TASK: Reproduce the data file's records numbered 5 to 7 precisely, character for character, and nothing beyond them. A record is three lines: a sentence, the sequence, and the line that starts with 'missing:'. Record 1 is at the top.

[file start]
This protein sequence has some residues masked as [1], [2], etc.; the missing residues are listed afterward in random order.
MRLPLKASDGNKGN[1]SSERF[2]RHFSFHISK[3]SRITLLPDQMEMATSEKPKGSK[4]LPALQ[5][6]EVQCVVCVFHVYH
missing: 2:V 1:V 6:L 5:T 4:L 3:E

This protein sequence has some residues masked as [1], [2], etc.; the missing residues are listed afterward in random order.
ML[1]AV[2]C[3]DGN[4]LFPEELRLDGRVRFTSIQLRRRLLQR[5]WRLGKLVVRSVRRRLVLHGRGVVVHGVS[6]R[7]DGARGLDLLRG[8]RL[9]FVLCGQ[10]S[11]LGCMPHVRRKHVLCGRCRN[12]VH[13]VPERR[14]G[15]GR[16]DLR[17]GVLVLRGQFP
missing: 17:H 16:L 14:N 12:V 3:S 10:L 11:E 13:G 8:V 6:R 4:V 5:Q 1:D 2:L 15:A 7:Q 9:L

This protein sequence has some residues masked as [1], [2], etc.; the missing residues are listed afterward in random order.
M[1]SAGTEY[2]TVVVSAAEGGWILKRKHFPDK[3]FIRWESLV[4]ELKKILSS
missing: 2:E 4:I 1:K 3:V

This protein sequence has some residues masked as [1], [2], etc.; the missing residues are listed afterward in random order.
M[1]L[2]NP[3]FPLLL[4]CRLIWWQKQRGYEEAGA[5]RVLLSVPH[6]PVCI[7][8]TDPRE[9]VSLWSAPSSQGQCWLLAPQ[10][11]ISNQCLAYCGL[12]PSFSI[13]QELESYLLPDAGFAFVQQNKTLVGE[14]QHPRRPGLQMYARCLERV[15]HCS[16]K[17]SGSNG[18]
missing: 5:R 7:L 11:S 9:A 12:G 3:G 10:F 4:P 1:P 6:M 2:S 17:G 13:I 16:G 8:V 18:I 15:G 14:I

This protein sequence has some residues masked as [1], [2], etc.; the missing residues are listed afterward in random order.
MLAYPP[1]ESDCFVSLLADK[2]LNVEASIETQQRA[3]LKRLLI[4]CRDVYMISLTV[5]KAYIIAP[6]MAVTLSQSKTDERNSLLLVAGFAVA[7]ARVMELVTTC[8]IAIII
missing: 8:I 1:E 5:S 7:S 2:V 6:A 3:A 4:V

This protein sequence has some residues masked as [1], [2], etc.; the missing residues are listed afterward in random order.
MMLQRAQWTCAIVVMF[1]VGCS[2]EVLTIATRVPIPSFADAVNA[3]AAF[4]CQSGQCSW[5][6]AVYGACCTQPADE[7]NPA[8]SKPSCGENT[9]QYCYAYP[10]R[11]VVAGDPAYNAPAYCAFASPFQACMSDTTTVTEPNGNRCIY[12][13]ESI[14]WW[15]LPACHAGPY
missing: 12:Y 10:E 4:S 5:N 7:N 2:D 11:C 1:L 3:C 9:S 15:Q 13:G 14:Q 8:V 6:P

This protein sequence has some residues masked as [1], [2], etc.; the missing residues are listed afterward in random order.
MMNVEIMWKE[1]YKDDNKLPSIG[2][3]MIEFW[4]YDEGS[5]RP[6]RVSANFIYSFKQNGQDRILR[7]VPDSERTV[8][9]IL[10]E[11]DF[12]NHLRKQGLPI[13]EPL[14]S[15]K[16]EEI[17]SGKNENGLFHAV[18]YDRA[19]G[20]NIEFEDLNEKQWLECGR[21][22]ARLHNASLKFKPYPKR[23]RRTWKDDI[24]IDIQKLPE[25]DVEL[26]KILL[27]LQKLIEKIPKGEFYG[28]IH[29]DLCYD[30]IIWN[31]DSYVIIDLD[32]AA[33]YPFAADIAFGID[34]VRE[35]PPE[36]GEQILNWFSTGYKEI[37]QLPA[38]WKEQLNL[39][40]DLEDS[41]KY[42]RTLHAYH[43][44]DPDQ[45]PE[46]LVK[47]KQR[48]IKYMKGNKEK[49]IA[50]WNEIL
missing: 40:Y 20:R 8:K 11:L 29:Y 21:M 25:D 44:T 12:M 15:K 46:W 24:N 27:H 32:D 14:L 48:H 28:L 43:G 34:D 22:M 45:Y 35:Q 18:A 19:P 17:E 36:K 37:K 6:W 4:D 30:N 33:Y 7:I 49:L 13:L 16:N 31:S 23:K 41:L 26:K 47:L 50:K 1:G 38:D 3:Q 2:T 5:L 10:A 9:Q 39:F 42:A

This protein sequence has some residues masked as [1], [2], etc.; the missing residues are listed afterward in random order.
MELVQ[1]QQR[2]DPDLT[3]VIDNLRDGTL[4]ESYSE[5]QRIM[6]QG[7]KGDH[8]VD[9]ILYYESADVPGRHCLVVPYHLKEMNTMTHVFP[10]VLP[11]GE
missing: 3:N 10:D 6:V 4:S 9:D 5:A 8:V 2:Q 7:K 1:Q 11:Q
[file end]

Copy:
This protein sequence has some residues masked as [1], [2], etc.; the missing residues are listed afterward in random order.
MLAYPP[1]ESDCFVSLLADK[2]LNVEASIETQQRA[3]LKRLLI[4]CRDVYMISLTV[5]KAYIIAP[6]MAVTLSQSKTDERNSLLLVAGFAVA[7]ARVMELVTTC[8]IAIII
missing: 8:I 1:E 5:S 7:S 2:V 6:A 3:A 4:V

This protein sequence has some residues masked as [1], [2], etc.; the missing residues are listed afterward in random order.
MMLQRAQWTCAIVVMF[1]VGCS[2]EVLTIATRVPIPSFADAVNA[3]AAF[4]CQSGQCSW[5][6]AVYGACCTQPADE[7]NPA[8]SKPSCGENT[9]QYCYAYP[10]R[11]VVAGDPAYNAPAYCAFASPFQACMSDTTTVTEPNGNRCIY[12][13]ESI[14]WW[15]LPACHAGPY
missing: 12:Y 10:E 4:S 5:N 7:N 2:D 11:C 1:L 3:C 9:S 15:Q 13:G 14:Q 8:V 6:P

This protein sequence has some residues masked as [1], [2], etc.; the missing residues are listed afterward in random order.
MMNVEIMWKE[1]YKDDNKLPSIG[2][3]MIEFW[4]YDEGS[5]RP[6]RVSANFIYSFKQNGQDRILR[7]VPDSERTV[8][9]IL[10]E[11]DF[12]NHLRKQGLPI[13]EPL[14]S[15]K[16]EEI[17]SGKNENGLFHAV[18]YDRA[19]G[20]NIEFEDLNEKQWLECGR[21][22]ARLHNASLKFKPYPKR[23]RRTWKDDI[24]IDIQKLPE[25]DVEL[26]KILL[27]LQKLIEKIPKGEFYG[28]IH[29]DLCYD[30]IIWN[31]DSYVIIDLD[32]AA[33]YPFAADIAFGID[34]VRE[35]PPE[36]GEQILNWFSTGYKEI[37]QLPA[38]WKEQLNL[39][40]DLEDS[41]KY[42]RTLHAYH[43][44]DPDQ[45]PE[46]LVK[47]KQR[48]IKYMKGNKEK[49]IA[50]WNEIL
missing: 40:Y 20:R 8:K 11:L 29:Y 21:M 25:D 44:T 12:M 15:K 46:W 24:N 27:H 32:D 14:L 48:H 28:L 43:G 34:D 22:M 45:Y 35:Q 18:A 19:P 17:E 36:K 37:K 6:W 4:D 30:N 33:Y 7:I 49:L 13:L 16:N 31:S 23:K 41:L 26:K 47:L 50:K 1:G 38:D 3:Q 2:T 5:L 10:A 9:Q 39:F 42:A